In Kroměříž, you can find a remarkable sight enlisted in the UNESCO World Heritage Site - a combination of the Archbishop Palace (from the tower of which one can take a breathtaking view of the town) and garden architecture of the two well-known gardens, Chateaux Garden (Podzámecká zahrada in Czech) and Flower Garden (Květná zahrada).
The Archbishop Palace in Kroměříž may certainly be put among the forefront cultural-historical sights in Moravia. Formerly, the palace was a property of bishops and archbishops from Olomouc, who used it as a representational residence.
When the well-educated and cultivated Karl II von Liechtenstein-Kastelkorn was enthroned a prince-bishop of Olomouc in the second half of the 17th century, Kroměříž experienced a boom resulting mainly in the development of the town, the palace and gradually enlarging nearby gardens.
The Flower Garden, which is also called the Czech Versailles, is one of the most significant gardens on a global scale and it is in effect the sole representative of a garden composed in this way in the whole of Europe.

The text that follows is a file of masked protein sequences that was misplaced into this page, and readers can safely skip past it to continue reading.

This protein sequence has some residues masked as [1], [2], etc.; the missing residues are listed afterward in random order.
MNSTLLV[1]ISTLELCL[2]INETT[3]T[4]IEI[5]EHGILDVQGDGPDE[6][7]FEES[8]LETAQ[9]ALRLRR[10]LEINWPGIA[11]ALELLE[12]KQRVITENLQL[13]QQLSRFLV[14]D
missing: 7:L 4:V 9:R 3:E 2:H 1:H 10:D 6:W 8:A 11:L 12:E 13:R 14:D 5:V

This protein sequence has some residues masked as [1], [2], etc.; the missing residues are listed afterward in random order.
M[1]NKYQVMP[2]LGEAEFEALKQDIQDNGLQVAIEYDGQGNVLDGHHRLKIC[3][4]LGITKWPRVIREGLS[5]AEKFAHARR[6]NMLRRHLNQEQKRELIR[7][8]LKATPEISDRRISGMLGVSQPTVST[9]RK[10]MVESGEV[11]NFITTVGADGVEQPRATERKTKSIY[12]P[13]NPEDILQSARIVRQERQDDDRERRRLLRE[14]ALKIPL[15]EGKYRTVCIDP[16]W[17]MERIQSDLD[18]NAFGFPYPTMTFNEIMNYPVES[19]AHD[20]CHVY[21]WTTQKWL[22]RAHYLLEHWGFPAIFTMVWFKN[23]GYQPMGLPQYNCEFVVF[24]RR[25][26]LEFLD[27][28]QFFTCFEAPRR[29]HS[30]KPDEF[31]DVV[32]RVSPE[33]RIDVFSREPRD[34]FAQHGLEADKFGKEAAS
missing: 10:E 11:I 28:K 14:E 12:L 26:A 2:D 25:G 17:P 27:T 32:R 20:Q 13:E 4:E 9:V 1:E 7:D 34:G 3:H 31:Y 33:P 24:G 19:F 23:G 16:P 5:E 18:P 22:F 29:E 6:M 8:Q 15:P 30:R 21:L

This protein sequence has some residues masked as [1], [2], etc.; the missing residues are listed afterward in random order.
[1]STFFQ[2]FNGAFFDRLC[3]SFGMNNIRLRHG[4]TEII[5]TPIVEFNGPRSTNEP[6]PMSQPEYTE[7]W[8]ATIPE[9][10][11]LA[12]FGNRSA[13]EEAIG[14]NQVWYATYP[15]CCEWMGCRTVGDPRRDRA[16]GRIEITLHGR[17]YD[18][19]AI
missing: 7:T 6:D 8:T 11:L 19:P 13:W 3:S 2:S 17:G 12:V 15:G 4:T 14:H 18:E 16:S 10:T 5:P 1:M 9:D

The Chateaux Garden, founded in 1509, was expanded to an impressive area of 64 ha in just a few following centuries. Not only its area has changed, its appeareance and plants being grown there have been altered, too. Formerly a vegetable- and fruit-growing garden was converted into a baroque garden in the 17th century. In the 19th century, the garden was redesigned once more, this time to a stylish landscape park. Today, you can find there more than two hundred precious species of various trees stemming from Europe, America, and Asia.